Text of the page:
Another story claims Bill used to carry NRS catalogs with him to pass them out to people he’d see along the river. And one time, he was going down the Middle Fork of the Salmon, headed to camp, and he passed a group who’d already set up camp and none of them—males or females—had on clothes. Bill told the his group, “You guys go find camp, I’m going to go pass out some catalogs…”
Bill: Well that’s not quite true. But it’s very close. We were passing Whitey Cox camp on the Middle Fork and no one in the group had any clothes. True. But you know, this was the middle of the 70s, and yes I dropped off a catalog or something to them. But the interesting part of the story was while I was in that eddy, a commercial group called River Adventures West or something floated up. And the logo along the side of their rafts said, “Float RAW.” But when they came around the bend and saw all these naked people they didn’t know what to do because they certainly weren’t a group that was comfortable floating raw.
There’s a story about somebody watching Bill run a rapid—story goes it was Whiplash on the Main—and later used cantaloupes or melons to refer to his anatomy…
Bill: Here’s what happened. This was in 1980, the week before Memorial Day. We called the ranger station and the river was running at three-and-a-half feet. We were snowed in, it was before permit season, and so we flew into Indian Creek. By the time we got there, the river was up to four-and-a-half feet and it was hot. And as it got hotter and hotter, the river went up about a foot every night. We had to camp as far as we could above the high-water line, but we’d still get up in the morning and our kitchen table would be in water. So we’re heading down the Middle Fork and as we turned the corner at the confluence of the Main, we passed two guys in a River Rider 14, who didn’t seem very knowledgeable. But the rivers were so high that most of the rapids had disappeared, so I didn’t think much about their safety.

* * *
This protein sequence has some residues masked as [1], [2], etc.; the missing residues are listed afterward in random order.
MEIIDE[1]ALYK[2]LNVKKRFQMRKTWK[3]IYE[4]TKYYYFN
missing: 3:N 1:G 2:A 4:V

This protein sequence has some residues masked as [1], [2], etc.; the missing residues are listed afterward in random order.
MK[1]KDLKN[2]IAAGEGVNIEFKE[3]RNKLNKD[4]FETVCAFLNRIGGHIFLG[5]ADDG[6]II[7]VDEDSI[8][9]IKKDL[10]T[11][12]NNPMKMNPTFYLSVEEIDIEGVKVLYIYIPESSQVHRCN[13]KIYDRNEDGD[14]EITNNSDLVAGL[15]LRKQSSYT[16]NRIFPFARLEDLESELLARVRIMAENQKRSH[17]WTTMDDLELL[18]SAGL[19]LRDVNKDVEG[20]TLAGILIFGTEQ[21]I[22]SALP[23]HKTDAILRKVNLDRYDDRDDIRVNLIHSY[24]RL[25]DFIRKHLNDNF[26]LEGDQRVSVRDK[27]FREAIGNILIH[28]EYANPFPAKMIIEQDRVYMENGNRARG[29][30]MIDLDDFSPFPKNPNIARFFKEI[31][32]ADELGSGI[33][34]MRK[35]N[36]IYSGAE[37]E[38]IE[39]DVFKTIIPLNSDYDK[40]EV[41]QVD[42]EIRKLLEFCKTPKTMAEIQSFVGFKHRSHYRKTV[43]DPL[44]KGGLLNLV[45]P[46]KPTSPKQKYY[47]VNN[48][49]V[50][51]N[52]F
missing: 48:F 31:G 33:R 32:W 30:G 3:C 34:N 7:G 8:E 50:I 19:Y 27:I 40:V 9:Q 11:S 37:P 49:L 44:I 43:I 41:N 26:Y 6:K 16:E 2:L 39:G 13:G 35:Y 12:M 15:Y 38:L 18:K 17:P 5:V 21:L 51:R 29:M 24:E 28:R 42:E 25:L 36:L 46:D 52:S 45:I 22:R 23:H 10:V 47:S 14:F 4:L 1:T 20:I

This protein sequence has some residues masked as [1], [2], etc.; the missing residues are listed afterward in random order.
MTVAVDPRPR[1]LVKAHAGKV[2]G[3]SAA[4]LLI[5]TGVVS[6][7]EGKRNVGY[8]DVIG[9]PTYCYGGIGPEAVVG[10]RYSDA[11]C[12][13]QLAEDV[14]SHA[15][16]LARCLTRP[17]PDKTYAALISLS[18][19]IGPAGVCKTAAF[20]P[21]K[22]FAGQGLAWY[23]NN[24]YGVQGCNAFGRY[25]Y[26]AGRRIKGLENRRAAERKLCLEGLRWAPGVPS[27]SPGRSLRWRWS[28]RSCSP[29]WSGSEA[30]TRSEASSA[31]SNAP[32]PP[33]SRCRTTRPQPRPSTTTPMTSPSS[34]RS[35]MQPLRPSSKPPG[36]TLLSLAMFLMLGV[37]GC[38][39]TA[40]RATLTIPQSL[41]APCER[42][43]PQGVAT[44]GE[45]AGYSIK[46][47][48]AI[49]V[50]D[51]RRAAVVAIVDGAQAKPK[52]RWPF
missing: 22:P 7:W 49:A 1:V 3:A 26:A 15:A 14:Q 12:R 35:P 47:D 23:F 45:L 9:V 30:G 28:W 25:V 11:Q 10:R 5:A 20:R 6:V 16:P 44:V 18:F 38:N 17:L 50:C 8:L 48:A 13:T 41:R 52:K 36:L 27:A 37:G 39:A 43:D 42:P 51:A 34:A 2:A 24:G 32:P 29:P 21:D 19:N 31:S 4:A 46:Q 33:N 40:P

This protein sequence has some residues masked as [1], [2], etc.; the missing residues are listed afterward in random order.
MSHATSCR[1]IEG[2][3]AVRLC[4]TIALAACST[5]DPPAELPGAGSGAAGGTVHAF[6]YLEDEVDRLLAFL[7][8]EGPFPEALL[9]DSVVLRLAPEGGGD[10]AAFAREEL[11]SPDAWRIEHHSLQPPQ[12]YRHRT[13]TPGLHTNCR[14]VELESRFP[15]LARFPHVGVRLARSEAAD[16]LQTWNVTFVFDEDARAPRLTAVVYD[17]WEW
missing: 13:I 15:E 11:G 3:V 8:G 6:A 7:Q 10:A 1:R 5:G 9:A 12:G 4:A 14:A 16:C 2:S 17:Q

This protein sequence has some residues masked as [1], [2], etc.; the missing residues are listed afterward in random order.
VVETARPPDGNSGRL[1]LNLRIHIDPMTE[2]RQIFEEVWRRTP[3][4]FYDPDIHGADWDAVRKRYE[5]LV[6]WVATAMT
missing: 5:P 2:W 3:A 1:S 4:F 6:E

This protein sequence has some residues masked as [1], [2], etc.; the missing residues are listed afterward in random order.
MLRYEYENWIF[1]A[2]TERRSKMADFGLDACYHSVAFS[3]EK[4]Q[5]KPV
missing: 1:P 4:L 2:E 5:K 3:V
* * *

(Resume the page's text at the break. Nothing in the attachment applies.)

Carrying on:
By the time we got down to Salmon Falls, which normally requires eddying out and scouting from a rock, we could just paddle up and put our hand on that rock, so it was getting noticeably higher every night. I don’t remember the exact sequence but I know that we were camping at Yellow Pine or Ponderosa and as we were pulling gear out of the boats to camp, that River Rider 14 floated by upside down. We dropped our gear and two of us rowed out, got a hold of the raft and pulled into another camp below ours. The good news, when we turned the boat over there was nobody in it.